Fig 1 – TATE financials
Fig 2 - Comp table based on consensus numbers
‒ Inflation: ability to pass on inflationary increases due to corn prices/energy given Russia/Ukraine conflict
o In an earnings announcement on 11 Feb 2022 the CEO said they’re “well covered for corn and energy” and that they’ve built in flexibility into some contracts to revisit should they see further inflation. At sell side briefings towards the end of Mar 2022, CEO said TATE is well covered in the US in terms of corn costs for the entire 2022 (US is ~50% of FBS revenue) but in Europe, given illiquid corn futures markets, TATE is covered up until end of H122. Management have not given a precise number in terms of the potential headwind given price volatility
o However, so far, TATE mgmt. has shown good ability to pass on cost inflation given industry-wide issue rather than company specific (price / mix accounted for 13% of 19% revenue growth in 3M to Dec 21)
o More recent apparent progress in terms of Russia/Ukraine talks seems to have eased the increase in corn and energy prices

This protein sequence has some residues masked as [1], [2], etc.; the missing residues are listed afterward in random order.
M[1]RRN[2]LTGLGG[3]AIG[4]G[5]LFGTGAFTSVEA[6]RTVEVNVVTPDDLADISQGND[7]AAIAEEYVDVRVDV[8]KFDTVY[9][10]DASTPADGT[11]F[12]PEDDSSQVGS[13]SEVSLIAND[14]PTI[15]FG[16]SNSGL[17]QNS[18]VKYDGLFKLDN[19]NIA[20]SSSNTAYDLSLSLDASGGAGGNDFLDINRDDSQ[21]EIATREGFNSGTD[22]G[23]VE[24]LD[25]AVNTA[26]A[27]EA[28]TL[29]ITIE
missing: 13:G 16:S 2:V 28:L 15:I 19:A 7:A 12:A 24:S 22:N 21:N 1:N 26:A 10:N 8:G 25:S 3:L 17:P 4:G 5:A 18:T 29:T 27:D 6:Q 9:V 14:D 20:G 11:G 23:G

o We estimate that in a very negative scenario where TATE is unable to pass on higher European prices in H2 2022, operating margin could face a ~1% annualised headwind
‒ Surcalose is in a weaker position vs FBS given it is an artificial sweetener and consumers trends are shifting, with studies linking surcalose to health issues. The business accounted for 12% of revenue and 26% of EBIT of New Tate in FY21
o Further competition from Chinese producers, TATE is the only non-Chinese producer of surcalose (albeit that has allowed it to charge a premium given customer demand for diversifying supply chains)
‒ TATE discount to competitors does not reduce for a while given previous investor disappointment with the stock
‒ More detail regarding special dividend and associated share consolidation completion, increased transparency on post-deal pro-forma numbers. Clarity on post-deal accounting/numbers could be important as sell side analysts appear to have different methodologies for capturing the structural changes happening at TATE, leading to a wider range of views (e.g. JV accounting vs combined group view, amount of share consolidation post deal is not yet announced, special dividend etc.)
‒ Full year earnings on 9 Jun 2022
‒ Potential bid by an acquirer or a take private case